Daily Management Review

Draft Report By EITI Recommends Renegotiating Congo's $6 Bln China Mining Deal


Draft Report By EITI Recommends Renegotiating Congo's $6 Bln China Mining Deal
The draft of a report commissioned by a global anti-corruption body of governments, companies, and activists has warned that an infrastructure-for-minerals deal with Chinese investors worth $6 billion should be renegotiated by the Democratic Republic of Congo.
According to reports, data in the draft shows that initially the deal was signed in 2008 as "unconscionable" and urges the Congo government to cancel an amendment that signed secretly in 2017 resulting in speeding up of payments to Chinese mining investors while also showing reimbursements of investment in infrastructure.
The Extractive Industries Transparency Initiative (EITI) is expected to release a final report later this month. The EITI is engaged in tracking revenue flows in the oil and mining sectors and there are more than 90 countries as it members including Congo.
There are no legal implications of the report but if the final report contains the conclusions of the draft report, it would mean an implication on the Congo government to strive to ensure a better deal with terms in their favor in the mining contracts with Chinese investors.
The administration under President Felix Tshisekedi has said that Congo was not getting a fair deal and is currently reviewing the 2008 deal as well as the reserve levels at China Molybdenum's Tenke Fungurume mine.
"There has to be some adjustment," said Prime Minister Sama Lukonde Kyenge at a mining conference on Thursday.
These developments mark a rare pushback by Congo, which is the leading producer in the world of the battery metal cobalt and is the top copper miner of Africa, and opposition of the Chinese companies that control most of the mining industry of the country.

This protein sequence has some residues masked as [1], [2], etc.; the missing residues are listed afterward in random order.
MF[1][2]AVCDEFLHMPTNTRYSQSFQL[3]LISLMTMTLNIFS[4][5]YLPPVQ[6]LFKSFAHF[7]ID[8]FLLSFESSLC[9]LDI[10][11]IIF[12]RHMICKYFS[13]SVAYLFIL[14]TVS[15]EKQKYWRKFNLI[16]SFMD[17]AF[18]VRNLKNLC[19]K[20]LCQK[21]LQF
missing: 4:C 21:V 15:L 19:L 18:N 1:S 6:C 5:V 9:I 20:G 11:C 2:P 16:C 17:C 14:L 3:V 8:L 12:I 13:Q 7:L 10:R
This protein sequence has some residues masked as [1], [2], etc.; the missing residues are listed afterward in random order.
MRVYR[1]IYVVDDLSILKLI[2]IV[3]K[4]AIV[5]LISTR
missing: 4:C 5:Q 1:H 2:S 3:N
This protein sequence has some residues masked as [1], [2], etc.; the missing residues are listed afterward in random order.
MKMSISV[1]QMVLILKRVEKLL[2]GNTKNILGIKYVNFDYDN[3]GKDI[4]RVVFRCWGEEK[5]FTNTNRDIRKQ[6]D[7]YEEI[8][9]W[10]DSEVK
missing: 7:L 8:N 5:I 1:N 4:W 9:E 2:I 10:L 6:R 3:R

The 2008 deal was signed between the government of former President Joseph Kabila and Chinese state-owned firms Sinohydro Corp and China Railway Group Limited under which the Chinese firms were supposed to build roads and hospitals funded by the profits made from cobalt and copper joint venture of Sicomines of Congo.
However, just a few of those projects have been realized, say critics.
He had not read the draft and could not comment, said Congo's government spokesman. No comment was available from China Railway and Sinohydro.
The deal was defended by Fred Zhang, a senior Sicomines official, according to reports, and argued that development for Congo's people had been possible by the deal and with an increase in production more funds would be disbursed by Sicomines.
The recommendations in the draft report, written by two Congolese consultants, say that "the denunciation by the Congolese state of the unconscionable character of the joint-venture convention of April 22, 2008, and the return to the negotiations table by Sicomines shareholders".
Since the Congolese contributed all the mining assets as well as 32 per cent of the initial capital, the 68 per cent stake in Sicomines of the Chinese companies was too high.
The previously undisclosed 2017 amendment was also condemned in the report.
"This amendment constitutes a violation of the security of the interests of the Republic," the draft says.